Saturday, December 31, 2011

Feliz nuevo año!

Happy New Year!

And thanks for reading. I began this blog in September because after a year of working in various places on interesting things, I was constantly being asked why I didn’t have one. In the first three months, over 1300 visits have been logged from countries all across the world – US has the most visits and, strangely, Russia the second-most! I also added four coauthors – all very, very good naturalists and good friends.  So here’s to another year of interesting natural discoveries for everyone!

Treefrog - 1 cm - Chascomus, Argentina
I’ll recap my year a little bit (since my year revolved around birds/bugs, it is relevant) and show some pictures from it.

I started 2011 in Buenos Aires ushering in the New Years by getting pickpocketed – then it was off to Salt Lake City for the Society of Integrative and Comparative Biology Conference – a hell of a lot of fun and incredibly informative. Then after a couple weeks at home and Cornell (experiencing -18F weather) I set off to erect boxes for the Bahama Swallow on Abaco Island in the Bahamas. Those three weeks were spent chasing birds/building bird boxes with a healthy dose of running on the beach and hanging out with everyone there.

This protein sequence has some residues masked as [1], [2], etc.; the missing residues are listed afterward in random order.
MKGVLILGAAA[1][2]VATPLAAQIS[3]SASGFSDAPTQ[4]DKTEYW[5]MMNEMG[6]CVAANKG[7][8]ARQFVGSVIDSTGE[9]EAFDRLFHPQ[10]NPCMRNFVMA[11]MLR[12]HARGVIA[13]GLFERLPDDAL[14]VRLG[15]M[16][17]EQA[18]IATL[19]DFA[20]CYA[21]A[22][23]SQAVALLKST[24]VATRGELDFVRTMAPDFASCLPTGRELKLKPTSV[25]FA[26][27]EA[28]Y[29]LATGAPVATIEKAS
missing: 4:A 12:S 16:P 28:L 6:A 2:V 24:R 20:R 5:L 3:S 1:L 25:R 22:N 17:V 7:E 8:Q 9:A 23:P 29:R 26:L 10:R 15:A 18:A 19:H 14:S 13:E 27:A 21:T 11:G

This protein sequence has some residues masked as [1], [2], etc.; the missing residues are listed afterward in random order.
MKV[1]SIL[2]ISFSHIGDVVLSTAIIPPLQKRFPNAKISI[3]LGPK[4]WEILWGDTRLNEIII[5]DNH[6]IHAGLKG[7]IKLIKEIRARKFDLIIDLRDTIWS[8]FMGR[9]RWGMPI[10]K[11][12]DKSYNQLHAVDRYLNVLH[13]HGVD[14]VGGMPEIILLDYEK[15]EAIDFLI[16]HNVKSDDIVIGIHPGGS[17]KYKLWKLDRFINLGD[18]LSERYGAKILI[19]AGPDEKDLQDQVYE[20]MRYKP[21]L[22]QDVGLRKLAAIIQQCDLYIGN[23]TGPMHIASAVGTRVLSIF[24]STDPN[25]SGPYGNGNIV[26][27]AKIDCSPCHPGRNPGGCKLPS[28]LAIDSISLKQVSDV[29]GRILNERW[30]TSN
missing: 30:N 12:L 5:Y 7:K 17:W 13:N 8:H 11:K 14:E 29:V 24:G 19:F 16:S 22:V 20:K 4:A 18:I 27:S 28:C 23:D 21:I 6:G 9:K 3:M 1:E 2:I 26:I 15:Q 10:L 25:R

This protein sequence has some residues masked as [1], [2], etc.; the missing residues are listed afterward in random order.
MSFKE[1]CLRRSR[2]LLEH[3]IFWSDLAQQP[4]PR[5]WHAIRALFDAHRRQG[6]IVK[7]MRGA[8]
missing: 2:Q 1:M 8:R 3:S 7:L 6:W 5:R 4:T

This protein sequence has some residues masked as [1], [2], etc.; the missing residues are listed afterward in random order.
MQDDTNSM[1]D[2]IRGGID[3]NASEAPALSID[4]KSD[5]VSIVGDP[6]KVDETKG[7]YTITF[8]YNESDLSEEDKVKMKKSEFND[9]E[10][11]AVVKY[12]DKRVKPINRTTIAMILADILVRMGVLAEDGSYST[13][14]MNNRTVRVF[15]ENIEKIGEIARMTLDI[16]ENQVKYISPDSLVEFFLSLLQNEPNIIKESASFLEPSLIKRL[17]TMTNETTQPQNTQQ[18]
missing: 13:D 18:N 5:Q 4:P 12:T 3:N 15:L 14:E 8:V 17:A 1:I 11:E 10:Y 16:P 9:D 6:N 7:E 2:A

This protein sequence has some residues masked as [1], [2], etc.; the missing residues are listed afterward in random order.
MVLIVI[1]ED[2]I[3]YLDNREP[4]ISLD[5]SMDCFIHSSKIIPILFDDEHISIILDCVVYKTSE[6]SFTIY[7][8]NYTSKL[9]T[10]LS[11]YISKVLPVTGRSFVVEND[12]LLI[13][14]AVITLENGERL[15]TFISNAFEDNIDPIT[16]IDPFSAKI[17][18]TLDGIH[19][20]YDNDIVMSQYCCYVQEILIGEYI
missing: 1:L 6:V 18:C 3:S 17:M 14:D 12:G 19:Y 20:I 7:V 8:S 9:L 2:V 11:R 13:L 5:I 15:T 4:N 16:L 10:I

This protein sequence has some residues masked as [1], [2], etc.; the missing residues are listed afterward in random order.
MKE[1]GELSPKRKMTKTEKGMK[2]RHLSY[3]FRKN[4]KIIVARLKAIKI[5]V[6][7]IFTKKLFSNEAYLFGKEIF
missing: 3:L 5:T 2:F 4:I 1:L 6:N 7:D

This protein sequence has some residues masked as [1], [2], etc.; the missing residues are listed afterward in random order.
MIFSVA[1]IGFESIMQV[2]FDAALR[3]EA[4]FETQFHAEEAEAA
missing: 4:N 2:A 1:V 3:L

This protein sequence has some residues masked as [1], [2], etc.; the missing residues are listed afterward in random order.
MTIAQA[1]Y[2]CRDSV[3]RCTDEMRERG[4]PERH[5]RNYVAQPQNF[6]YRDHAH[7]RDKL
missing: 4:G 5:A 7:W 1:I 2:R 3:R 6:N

Southern Sea-lion pup, Beagle Channel

Spectacled Tyrant, Chascomus, Argentina

Upland Goose male, Harberton, Argentina

Great Blue Heron, Abaco, Bahamas

La Sagra's Flycatcher, Abaco, Bahamas

Then it was off to Pacora, Peru, a very poor, rural little town in the northern desert. While I had some trials here (illnesses, bribes, severe language barrier), no place in South America has seemed quite as much like home as the Hospedaje Naylamp on calle 28 de Julio (highly recommended). When I was young, a fascination with deserts began (with myself about as removed from a desert as one could ever be) and this was my first time really experiencing a desert. The swallows were small and parched, bright green velvet ants ran their little paths and old dragonfly friends Pantala flavescens and P. hymenaea flew overhead.

Peruvian Meadowlark, Pacora, Peru

Peruvian Thick-knee, Pacora, Peru

After the season ended, a week of travelling with Fernando Angulo (Birdlife International) looking for the Gray-bellied Comet, an endangered hummingbird, in sites where historically it had occurred was fairly unsuccessful – we found it only in the location it was known from – but awesome nonetheless. Then I travelled with my father and sister around the south – Arequipa, Machu Pichu, and Cusco - which was a great end to the trip.

Andean Condor, male, Arequipa, Peru

Giant Humminbird fledgling, Ancash, Peru

Mourning Sierra-Finch, a personal favorite bird, Arequipa, Peru

Vicuna, Arequipa, Peru
Then off to Nantucket to work for the Maria Mitchell Association on insect/bird stuff until September.

Automeris io, Nantucket

Automeris io, Nantucket (changed a bit, aye?)

Barn Owl, which one of the coauthors, Julia Blyth is studying
October brought me to Chiloe, where I still am now…

Remember that skull? Dromiciops gliroides, el monito del monte
Rhionaeschna sp., Chiloe Island

More later!

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